Trivers, R. (1972). Parental investment and sexual selec- tion. In Sexual selection & the descent of man, 1871–1971 (pp. 136–179). New York: Aldine de Gruyter.

Sexual Strategies Theory 5

  • 1861-1:
  • Sexual Strategies Theory
    • Synonyms
    • Definition
    • Introduction
    • The Two Major Axes of Sexual Strategies Theory
    • The Psychology of Short-Term Mating for Men and Women
    • The Psychology of Long-Term Mating for Men and Women
    • Mating Psychology Is Context Dependent
    • Conclusions
    • Cross-References
    • References

Attachment 2

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Good writers will tell you what they are going to do. That is what's happening here.
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Here they describe the incompatibility of these two approaches
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Also note the use of active voice here. "We want to suggest..." Another example of good writing
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This is a very empirical, rather than theory-driven argument, which is emblematic of the overall argument they are making
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This marks the end of the 'introduction' section and gives a road map of where the rest of the article is going.
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Intro of the theory
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Data that support the theory
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Actually, we will discuss this claim ^ with some new thoughts/evidence.
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More theory
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More data for this new piece of the theory
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Think: Any problems with this strategy?
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Specifically, these neurochemicals are released when children snuggle with their mothers AND when lovers touch each other (and when people pet dogs)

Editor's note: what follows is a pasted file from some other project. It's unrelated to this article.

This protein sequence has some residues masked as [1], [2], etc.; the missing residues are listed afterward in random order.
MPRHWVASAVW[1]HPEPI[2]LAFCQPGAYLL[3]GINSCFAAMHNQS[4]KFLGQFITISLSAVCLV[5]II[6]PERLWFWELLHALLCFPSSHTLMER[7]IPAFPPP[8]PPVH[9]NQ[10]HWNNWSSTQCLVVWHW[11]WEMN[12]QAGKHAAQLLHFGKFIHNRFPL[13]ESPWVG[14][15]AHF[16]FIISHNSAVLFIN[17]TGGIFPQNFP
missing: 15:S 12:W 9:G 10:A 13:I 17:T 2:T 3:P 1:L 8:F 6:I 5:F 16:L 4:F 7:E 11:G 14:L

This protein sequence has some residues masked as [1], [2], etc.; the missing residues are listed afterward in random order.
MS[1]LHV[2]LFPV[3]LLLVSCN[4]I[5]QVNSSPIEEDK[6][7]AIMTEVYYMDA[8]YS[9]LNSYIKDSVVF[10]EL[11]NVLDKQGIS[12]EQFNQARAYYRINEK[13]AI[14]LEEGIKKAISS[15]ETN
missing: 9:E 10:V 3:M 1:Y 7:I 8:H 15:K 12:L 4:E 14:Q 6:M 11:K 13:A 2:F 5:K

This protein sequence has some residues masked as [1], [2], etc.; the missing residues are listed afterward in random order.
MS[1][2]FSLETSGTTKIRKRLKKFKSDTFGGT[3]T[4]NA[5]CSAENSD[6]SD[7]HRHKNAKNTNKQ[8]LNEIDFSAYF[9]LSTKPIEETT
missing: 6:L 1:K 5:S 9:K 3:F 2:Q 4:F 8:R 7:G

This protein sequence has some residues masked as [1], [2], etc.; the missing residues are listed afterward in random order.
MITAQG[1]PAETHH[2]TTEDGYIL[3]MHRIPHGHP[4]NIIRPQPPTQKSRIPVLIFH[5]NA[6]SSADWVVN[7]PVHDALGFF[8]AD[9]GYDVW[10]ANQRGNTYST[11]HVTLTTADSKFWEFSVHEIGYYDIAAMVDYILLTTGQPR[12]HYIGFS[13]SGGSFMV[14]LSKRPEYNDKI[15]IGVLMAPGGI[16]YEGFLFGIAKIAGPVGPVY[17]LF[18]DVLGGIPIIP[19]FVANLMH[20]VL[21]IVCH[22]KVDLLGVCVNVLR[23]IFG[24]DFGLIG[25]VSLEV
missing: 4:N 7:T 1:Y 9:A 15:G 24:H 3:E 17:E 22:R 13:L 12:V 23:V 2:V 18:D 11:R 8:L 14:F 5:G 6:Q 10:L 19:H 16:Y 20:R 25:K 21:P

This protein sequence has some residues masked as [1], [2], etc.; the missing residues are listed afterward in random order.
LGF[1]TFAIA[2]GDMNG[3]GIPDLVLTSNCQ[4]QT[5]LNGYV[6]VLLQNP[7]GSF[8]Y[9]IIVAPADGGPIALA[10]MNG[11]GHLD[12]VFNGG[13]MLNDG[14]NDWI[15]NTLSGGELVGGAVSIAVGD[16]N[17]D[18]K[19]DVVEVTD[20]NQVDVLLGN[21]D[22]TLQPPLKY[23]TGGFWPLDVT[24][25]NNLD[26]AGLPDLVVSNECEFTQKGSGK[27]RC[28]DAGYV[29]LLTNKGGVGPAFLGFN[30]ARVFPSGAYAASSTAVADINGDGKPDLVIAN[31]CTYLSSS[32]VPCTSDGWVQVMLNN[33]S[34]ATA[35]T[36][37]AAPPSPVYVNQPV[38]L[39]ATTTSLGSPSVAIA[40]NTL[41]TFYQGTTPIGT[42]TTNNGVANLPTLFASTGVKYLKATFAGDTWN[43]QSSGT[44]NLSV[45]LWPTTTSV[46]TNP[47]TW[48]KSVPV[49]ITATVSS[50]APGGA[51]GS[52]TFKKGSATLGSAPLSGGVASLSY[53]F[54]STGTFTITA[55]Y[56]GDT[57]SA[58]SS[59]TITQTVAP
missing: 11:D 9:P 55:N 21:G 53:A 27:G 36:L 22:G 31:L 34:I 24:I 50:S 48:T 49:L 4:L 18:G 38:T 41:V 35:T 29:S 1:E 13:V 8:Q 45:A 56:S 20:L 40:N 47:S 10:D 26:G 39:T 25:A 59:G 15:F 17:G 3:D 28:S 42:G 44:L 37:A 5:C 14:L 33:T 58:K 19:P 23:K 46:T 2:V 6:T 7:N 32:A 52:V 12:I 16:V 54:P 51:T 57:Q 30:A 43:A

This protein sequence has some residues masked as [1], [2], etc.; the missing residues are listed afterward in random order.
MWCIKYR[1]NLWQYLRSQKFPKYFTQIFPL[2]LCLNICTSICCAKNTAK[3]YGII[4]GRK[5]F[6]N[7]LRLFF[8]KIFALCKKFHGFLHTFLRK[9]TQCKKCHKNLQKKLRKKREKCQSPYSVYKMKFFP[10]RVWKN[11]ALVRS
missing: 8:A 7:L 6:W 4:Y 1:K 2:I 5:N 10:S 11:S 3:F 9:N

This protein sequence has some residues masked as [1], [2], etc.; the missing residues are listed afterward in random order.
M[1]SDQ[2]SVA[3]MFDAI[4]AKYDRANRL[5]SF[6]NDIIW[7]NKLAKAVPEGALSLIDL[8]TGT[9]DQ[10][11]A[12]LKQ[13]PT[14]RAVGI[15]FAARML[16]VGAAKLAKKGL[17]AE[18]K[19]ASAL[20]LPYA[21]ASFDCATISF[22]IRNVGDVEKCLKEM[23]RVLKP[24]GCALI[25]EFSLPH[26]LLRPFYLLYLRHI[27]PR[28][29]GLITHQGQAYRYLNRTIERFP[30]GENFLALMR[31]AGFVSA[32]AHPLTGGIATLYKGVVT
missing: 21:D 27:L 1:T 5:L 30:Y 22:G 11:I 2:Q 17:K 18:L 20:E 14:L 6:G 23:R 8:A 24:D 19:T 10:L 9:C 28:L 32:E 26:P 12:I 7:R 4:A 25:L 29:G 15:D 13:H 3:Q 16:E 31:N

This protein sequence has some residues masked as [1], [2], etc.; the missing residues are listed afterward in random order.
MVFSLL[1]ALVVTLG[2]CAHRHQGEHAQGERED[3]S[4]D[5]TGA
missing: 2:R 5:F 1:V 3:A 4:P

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Aha, see!
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Do you think only in pairs?
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You should be familiar with these from other psych classes. Now applied to human sex

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Can you think of a useful example to illustrate this?
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Remember this when we get to reparative therapy programs later
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Make sense? The language here is kind of technical
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We use this in IO psych a LOT
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Similar to equity theory, if you are familiar with that
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Aha, this is equity theory here
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This is now describing something similar to expectancy theory. It's interesting how these theories for sexual behavior are also used in other domains (e.g., work motivation)
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Again, an assumption of just two people here
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So, here we are shifting to the other main types of arguments that were introduced earlier
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I'm noticing here that the language is now a bit harder to follow and much more technical. I'm guessing that one author wrote the previous section and the other wrote this one. This is a sign of bad writing (we shouldn't be able to tell a difference)
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This is important but notice how the flowery language obscures meaning
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Do you think it is possible to convey these ideas in a more simple way? Why do you think this last sentence is so long?
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You can skip the rest and stop reading here if you like